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Will the UK election provide the catalyst we have all been waiting for?

Past performance does not predict future returns. You may get back less than you originally invested. Reference to specific securities is not intended as a recommendation to purchase or sell any investment.

UK equities are cheap. Everybody knows that, but the key is what will catalyse a change.  

For some time now, we have been discussing with clients the significant investment opportunity in UK equities as a result of their extremely low valuations. Canaccord Genuity Quest’s long-term discounted cash flow (DCF) analysis shows that the UK currently trades at a substantial discount to ‘intrinsic value’. The capitalisation of the entire UK stock market sits 17% below Quest’s estimate of fair equity value. The opportunity is particularly pronounced among small caps, where the discount to fair value is 29%.

Quest estimate of intrinsic value vs market capitalisation

Quest estimate of intrinsic value vs market capitalisation

Source: Liontrust, Canaccord Genuity Quest, 10.06.24. Intrinsic value based on Quest default 40-year DCF valuation for the UK market. Market cap represents aggregate capitalisation of all stocks in Quest UK market universe.

We can see from the chart that this gap, while growing, has been in place since 2022, so it’s reasonable to ask what catalyst might lead to a correction.

Sentiment towards UK equities has been on an improving trajectory in 2024 – partly reflecting positive economic growth and inflation which is returning to target – and we believe there are more positive catalysts on the horizon.

With the UK general election looming and a Labour majority government looking likely, the potential for positive policy intervention is one of the most impactful and imminent sources of impetus.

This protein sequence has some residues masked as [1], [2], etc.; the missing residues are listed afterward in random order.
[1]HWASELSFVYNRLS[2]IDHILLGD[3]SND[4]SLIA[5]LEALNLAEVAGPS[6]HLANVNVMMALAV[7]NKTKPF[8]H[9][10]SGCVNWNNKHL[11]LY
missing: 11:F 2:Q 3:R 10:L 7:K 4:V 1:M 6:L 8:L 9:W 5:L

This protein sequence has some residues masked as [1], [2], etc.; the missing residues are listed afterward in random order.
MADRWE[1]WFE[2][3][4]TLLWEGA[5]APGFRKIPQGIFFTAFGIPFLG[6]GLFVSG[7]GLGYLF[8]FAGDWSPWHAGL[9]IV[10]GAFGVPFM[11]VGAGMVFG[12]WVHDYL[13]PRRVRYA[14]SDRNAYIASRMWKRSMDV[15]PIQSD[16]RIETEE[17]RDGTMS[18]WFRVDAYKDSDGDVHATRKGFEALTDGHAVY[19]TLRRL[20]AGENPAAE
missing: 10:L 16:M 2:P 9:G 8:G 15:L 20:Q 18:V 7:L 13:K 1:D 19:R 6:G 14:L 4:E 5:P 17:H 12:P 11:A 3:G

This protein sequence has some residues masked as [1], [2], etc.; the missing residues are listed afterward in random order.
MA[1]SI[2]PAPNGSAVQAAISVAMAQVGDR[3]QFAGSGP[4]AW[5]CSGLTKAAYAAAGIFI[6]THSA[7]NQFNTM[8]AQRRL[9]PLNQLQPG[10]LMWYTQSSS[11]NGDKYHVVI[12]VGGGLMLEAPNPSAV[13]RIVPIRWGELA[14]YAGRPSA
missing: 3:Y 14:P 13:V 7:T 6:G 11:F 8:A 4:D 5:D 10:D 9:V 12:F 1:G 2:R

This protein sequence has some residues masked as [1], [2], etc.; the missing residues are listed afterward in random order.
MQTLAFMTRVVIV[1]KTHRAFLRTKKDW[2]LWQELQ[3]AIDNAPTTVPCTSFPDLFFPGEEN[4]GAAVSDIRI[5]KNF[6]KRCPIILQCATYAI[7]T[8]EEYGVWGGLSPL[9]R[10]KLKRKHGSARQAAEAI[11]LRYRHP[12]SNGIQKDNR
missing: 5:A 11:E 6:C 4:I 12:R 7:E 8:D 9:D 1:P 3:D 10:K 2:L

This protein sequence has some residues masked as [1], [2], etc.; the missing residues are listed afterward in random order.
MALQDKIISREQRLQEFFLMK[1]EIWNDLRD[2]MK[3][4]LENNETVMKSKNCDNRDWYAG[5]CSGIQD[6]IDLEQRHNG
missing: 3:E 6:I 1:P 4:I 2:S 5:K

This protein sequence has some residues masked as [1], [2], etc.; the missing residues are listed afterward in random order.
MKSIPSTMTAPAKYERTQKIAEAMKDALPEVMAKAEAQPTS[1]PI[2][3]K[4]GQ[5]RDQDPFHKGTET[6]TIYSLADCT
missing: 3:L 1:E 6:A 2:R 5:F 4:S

Over the last year, we’ve been actively lobbying to encourage government initiatives to promote a more supportive backdrop for UK equities. We were therefore pleased to see the chancellor introduce the British ISA in the Spring Budget. The budget contained an even more meaningful statement of intent, in the form of requirements for defined contribution and local government pension funds to disclose their level of investment in UK equities. This was coupled with a warning shot that action will be taken if “we are not on a positive trajectory towards international best practice.”

The UK’s pension funds are a significant outlier in their allocation to the domestic stock market. The chart below clearly demonstrates a glaring discrepancy between other countries’ pension funds “domestic bias” and the underweight position of our own.

Pension fund domestic equity allocation

Pension fund domestic equity allocation

Source: CMIT (Capital Markets Industry Taskforce), November 2023. Domestic equity allocation is a simple average of up to three of the largest pension funds, where asset and geographic allocation is publicly disclosed, in each country. Global equity weighting is calculated using the total market capitalisation of all listings, including dual/secondary listings, on each exchange as a proportion of the aggregated market capitalisation of the largest 65 exchanges globally.

The need to stimulate investment in the UK stock market is an area of political consensus. We were delighted to see in the Labour Party Manifesto an explicit commitment to increase investment by UK pension funds in the domestic stock market. Reform such as this would be transformative to the capital flow dynamic in the UK market following ten years of net outflows from the IA UK All Companies sector.


Labour will also act to increase investment from pension funds in UK markets. We will adopt reforms to ensure that workplace pension schemes take advantage of consolidation and scale, to deliver better returns for UK savers and greater productive investment for UK PLC. We will also undertake a review of the pensions landscape to consider what further steps are needed to improve pension outcomes and increase investment in UK markets.

Labour Party Manifesto, June 2024


Sufficient flows of capital to the UK market are vital to support both existing companies and new market entrants via initial public offerings (IPOs). We have found some fantastic, entrepreneurial, fast-growing companies on the UK market over the years, but if these types of business are to continue seeking stock market listings, the attractions of raising capital this way need to outweigh the regulatory costs of being a publicly listed company. Ultimately this has implications for the future of the UK economy through productivity growth, skilled employment and individual prosperity.

When capital inflows and share prices dwindle, opportunistic takeover activity often surfaces. Merger & acquisition (M&A) activity has picked up recently across the UK market, and we have felt the impact of this on the Economic Advantage funds. Across the fund range, 26 companies have experienced bid interest over the last two years, equivalent to approximately 18% of our universe of holdings.